The Friday Mash (Charlie Hustle Edition)

Thirty years ago today, Pete Rose, the Cincinnati Reds’ player-manager, broke Ty Cobb’s record for most career hits with his 4,192nd hit. Rose would play one more season, his 24th in Major League Baseball, before retiring.

And now….The Mash! 

We begin in Reno, Nevada, where restaurant owner Bill Wall won this year’s Best in the West Nugget Rib Cook-off. Wall says his secret to success is “just a lot of cold beers and a little bourbon.”

Texas’ alcohol regulators have ruled that bars and grocery stores can’t sell “crowlers” of beer to go. The 32-ounce containers are cans, and state law provides that only brewers can sell canned beer.

NFL Hall of Famer Mike Ditka has built an empire selling everything from steaks to children’s clothes. Now he’s teaming up with South Loop Brewing Company to produce Witka beer, a witbier to be served in his restaurant chain.

Windhoek, the capital of Namibia, is one of Africa’s leading beer destinations. The country’s first European settlers were Germans, and the Reinheitsgebot is still honored there.

Researchers at the University of Wisconsin have pinpointed the origin of Saccharomyces eubayanus, aka lager yeast. In 15th century Bavaria, ale yeasts used by the monks “intermarried” with other strains and eventually created a stabilized hybrid.

Wild hops grow in Park City, Utah. The hop plants, descendants of those brought to the town by immigrants, will be used by Wasatch Brewery in a special-release beer.

Finally, why did the Kroger Company pay $26 million for 19 cases of Miller Lite beer? The answer is Ohio’s liquor code, which requires retailers to have an “agency contract” with the state. Kroger and other chains are paying top dollar to acquire those contracts from smaller stores.

What Countries Drink the Most?

At FiveThirtyEight.com, Mona Chalabi crunched the numbers from the World Health Organization to find out which countries are home to the biggest drinkers.

The WHO data confirm some stereotypes; for example, France ranks number one in per capita wine consumption, with 370 servings per year. But there were big surprises, too. Namibia ranks first in beer consumption, with 376 servings per person per year—more than 10 percent higher than Germany; and Grenada tops the list of spirits-drinking countries, with 438 servings per person per year.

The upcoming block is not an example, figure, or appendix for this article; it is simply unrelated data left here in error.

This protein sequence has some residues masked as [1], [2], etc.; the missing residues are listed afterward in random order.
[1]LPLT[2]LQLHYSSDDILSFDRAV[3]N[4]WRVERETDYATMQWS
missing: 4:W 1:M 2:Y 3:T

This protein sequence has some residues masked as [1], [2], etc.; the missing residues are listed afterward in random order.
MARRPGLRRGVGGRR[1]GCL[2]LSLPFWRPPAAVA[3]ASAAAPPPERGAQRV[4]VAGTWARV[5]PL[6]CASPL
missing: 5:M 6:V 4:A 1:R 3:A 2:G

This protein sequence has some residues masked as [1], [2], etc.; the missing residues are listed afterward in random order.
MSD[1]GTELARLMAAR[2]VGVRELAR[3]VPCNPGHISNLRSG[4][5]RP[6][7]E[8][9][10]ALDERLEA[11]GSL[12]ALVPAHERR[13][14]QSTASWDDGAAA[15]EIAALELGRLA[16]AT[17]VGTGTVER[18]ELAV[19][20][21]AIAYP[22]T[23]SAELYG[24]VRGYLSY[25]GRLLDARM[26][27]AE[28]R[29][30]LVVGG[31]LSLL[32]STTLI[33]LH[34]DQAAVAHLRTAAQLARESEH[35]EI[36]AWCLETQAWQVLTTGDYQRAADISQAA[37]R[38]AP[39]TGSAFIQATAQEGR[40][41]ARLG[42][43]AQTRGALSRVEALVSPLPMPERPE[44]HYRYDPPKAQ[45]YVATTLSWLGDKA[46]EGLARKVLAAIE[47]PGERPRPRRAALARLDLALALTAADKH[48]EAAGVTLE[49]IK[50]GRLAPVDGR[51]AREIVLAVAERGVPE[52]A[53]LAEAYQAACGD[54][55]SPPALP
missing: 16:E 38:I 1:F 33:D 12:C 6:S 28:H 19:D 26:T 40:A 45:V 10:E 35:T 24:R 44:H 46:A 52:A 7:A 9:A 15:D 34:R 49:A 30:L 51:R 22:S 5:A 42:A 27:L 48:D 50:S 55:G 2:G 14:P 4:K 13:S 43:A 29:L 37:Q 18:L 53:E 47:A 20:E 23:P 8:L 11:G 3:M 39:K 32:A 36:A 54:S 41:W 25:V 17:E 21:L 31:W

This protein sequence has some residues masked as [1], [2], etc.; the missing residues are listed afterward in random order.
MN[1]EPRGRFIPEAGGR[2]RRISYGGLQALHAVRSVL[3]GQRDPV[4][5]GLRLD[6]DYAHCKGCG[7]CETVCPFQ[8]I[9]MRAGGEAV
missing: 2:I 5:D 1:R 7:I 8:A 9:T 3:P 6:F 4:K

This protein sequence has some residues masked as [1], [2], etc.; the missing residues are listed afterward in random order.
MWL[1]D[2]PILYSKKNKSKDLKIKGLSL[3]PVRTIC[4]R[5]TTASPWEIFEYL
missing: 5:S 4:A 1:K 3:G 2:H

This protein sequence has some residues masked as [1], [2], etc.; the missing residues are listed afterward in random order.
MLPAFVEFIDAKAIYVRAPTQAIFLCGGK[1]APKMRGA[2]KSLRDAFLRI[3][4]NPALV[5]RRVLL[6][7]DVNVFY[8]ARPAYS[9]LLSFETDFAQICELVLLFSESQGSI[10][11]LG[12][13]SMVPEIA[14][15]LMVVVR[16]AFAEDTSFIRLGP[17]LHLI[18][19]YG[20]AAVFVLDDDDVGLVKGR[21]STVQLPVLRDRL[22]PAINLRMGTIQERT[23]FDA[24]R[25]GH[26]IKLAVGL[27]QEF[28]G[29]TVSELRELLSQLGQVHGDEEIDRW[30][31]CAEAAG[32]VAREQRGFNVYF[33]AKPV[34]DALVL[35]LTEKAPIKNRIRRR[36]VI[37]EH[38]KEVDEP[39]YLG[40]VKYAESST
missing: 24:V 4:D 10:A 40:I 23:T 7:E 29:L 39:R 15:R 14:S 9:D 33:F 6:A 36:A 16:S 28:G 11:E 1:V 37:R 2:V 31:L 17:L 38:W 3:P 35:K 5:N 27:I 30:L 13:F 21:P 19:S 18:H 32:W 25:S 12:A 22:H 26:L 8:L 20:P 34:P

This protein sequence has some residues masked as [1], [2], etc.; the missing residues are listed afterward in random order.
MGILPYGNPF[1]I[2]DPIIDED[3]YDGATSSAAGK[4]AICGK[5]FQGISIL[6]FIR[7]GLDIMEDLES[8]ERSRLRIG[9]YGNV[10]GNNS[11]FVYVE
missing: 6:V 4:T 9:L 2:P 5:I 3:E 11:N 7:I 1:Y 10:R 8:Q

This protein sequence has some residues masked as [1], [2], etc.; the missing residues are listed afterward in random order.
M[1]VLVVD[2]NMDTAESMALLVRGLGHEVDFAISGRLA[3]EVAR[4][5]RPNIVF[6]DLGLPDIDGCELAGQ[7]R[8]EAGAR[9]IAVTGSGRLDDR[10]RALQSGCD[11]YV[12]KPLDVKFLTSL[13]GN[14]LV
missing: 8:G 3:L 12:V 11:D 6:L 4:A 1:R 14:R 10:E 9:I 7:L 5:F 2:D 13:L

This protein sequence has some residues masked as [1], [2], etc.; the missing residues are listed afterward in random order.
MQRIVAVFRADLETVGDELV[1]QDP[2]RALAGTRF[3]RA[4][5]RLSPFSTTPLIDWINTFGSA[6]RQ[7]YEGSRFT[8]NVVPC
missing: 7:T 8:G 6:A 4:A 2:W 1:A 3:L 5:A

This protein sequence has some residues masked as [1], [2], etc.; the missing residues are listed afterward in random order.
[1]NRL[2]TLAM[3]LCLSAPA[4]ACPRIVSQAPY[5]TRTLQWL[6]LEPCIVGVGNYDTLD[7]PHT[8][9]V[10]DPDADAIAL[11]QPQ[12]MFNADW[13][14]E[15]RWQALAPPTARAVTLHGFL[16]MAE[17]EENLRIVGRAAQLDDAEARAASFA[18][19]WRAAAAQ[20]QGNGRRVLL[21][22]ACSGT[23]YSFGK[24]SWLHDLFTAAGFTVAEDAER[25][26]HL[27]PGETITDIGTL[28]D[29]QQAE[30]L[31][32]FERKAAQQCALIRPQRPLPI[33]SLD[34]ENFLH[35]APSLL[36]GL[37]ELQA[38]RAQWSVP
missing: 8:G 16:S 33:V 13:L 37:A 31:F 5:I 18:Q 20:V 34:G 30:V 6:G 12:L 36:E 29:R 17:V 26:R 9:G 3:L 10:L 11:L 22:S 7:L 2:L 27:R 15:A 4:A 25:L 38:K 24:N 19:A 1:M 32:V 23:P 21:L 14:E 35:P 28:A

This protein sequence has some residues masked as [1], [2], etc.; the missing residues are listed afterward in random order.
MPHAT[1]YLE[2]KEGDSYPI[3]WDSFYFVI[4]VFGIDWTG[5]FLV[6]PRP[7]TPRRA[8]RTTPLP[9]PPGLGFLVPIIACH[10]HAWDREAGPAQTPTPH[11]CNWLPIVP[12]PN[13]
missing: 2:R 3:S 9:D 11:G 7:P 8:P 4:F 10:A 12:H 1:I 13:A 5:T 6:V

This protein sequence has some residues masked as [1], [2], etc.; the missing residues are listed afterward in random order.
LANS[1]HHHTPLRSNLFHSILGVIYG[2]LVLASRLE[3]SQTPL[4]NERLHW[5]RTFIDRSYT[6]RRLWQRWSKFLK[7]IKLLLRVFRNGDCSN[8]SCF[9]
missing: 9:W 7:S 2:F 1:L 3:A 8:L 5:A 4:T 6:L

Americans drink more beer—249 servings per person per year–than any other alcoholic beverage. However, American drinking preferences have fluctuated over the years. Grain shortages during World War II forced Americans to try rum from the Caribbean (fortunately, creative bartenders developed new cocktails such as the Hurricane); and after World War II, vodka became popular—and it remains the nation’s favorite hard liquor.

As for beer, it was less popular during the 19th century because innovations such as refrigeration, bottles, and cans hadn’t come into wide use, and the beverage wasn’t as easy to transport and store as it is today.

A Use for Those Frequent Flier Miles

An article on Cheap Flights’ Australian website describes the top ten Oktoberfests outside Germany. The locales of some of these celebrations are quite a distance outside Germany. They include Ho Chi Minh City (Saigon), Vietnam, which has a lively year-round beer culture; Blumenau, Brazil, where German settlers arrived a century and a half ago; and Windhoek, Namibia, where the descendants of German colonists toast the Fatherland. Bring a passport, a German phrase book, and a hearty appetite.

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